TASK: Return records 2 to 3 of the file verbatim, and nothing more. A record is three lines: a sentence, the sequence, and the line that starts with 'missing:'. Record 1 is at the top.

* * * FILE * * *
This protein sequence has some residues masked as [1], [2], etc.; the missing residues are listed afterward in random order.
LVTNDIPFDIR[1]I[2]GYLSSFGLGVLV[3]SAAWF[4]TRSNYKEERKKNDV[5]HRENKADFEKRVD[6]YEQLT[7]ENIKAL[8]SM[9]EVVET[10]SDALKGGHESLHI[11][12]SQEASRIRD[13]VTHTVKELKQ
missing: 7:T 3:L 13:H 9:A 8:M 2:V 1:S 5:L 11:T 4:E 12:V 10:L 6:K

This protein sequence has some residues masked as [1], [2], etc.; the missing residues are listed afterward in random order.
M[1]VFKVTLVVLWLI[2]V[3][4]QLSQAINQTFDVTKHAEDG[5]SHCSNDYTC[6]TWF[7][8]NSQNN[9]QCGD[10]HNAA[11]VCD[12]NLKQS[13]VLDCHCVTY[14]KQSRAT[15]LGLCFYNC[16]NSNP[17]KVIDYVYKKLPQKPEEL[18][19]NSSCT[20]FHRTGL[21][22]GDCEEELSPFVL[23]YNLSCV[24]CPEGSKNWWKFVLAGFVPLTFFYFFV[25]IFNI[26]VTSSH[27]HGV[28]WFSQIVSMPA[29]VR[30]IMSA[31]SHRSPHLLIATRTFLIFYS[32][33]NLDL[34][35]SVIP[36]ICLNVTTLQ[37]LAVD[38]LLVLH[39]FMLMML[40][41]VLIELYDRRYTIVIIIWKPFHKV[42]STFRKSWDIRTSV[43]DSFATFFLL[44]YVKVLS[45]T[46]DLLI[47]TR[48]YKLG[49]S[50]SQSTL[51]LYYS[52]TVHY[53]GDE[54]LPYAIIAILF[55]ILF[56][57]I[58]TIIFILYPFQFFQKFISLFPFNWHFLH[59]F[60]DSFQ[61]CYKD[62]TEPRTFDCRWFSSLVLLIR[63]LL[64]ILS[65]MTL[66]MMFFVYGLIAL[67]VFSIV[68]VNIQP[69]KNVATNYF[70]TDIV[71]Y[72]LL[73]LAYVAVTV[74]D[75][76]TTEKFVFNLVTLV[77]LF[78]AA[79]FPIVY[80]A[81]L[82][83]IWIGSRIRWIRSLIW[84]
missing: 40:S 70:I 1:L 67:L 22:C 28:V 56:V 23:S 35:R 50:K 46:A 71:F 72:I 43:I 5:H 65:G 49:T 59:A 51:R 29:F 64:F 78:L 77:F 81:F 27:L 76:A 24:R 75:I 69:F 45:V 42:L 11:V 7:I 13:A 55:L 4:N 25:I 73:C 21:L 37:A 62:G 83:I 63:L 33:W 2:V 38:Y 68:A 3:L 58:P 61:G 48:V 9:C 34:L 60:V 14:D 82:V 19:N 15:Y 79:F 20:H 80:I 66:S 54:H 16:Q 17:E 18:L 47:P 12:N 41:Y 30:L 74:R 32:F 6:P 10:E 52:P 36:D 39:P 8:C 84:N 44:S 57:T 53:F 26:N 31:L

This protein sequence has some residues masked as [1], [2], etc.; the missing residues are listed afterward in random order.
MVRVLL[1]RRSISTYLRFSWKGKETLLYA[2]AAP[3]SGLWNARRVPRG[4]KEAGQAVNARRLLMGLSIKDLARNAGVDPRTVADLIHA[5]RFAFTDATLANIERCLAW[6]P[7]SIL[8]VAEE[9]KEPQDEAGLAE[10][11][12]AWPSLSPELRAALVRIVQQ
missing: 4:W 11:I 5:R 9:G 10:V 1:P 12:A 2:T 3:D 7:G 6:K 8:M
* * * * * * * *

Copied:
This protein sequence has some residues masked as [1], [2], etc.; the missing residues are listed afterward in random order.
M[1]VFKVTLVVLWLI[2]V[3][4]QLSQAINQTFDVTKHAEDG[5]SHCSNDYTC[6]TWF[7][8]NSQNN[9]QCGD[10]HNAA[11]VCD[12]NLKQS[13]VLDCHCVTY[14]KQSRAT[15]LGLCFYNC[16]NSNP[17]KVIDYVYKKLPQKPEEL[18][19]NSSCT[20]FHRTGL[21][22]GDCEEELSPFVL[23]YNLSCV[24]CPEGSKNWWKFVLAGFVPLTFFYFFV[25]IFNI[26]VTSSH[27]HGV[28]WFSQIVSMPA[29]VR[30]IMSA[31]SHRSPHLLIATRTFLIFYS[32][33]NLDL[34][35]SVIP[36]ICLNVTTLQ[37]LAVD[38]LLVLH[39]FMLMML[40][41]VLIELYDRRYTIVIIIWKPFHKV[42]STFRKSWDIRTSV[43]DSFATFFLL[44]YVKVLS[45]T[46]DLLI[47]TR[48]YKLG[49]S[50]SQSTL[51]LYYS[52]TVHY[53]GDE[54]LPYAIIAILF[55]ILF[56][57]I[58]TIIFILYPFQFFQKFISLFPFNWHFLH[59]F[60]DSFQ[61]CYKD[62]TEPRTFDCRWFSSLVLLIR[63]LL[64]ILS[65]MTL[66]MMFFVYGLIAL[67]VFSIV[68]VNIQP[69]KNVATNYF[70]TDIV[71]Y[72]LL[73]LAYVAVTV[74]D[75][76]TTEKFVFNLVTLV[77]LF[78]AA[79]FPIVY[80]A[81]L[82][83]IWIGSRIRWIRSLIW[84]
missing: 40:S 70:I 1:L 67:L 22:C 28:V 56:V 23:S 35:R 50:K 46:A 71:F 72:I 43:I 5:H 65:G 49:T 59:A 51:R 29:F 64:F 78:L 77:F 81:F 27:L 76:A 24:R 75:I 69:F 45:V 42:L 11:V 7:I 13:A 55:L 4:N 25:I 73:C 21:L 37:A 62:G 83:I 63:L 33:W 2:V 38:Y 68:A 3:L 58:P 61:G 48:V 9:C 34:L 60:V 14:D 82:V 19:N 15:Y 79:F 20:H 80:I 66:S 54:H 16:Q 17:E 18:L 47:P 12:N 41:Y 30:L 74:R 32:F 6:P 10:E 52:P 36:D 39:P 8:C 84:N 44:S 57:T 53:F 26:N 31:L

This protein sequence has some residues masked as [1], [2], etc.; the missing residues are listed afterward in random order.
MVRVLL[1]RRSISTYLRFSWKGKETLLYA[2]AAP[3]SGLWNARRVPRG[4]KEAGQAVNARRLLMGLSIKDLARNAGVDPRTVADLIHA[5]RFAFTDATLANIERCLAW[6]P[7]SIL[8]VAEE[9]KEPQDEAGLAE[10][11][12]AWPSLSPELRAALVRIVQQ
missing: 4:W 11:I 5:R 9:G 10:V 1:P 12:A 2:T 3:D 7:G 6:K 8:M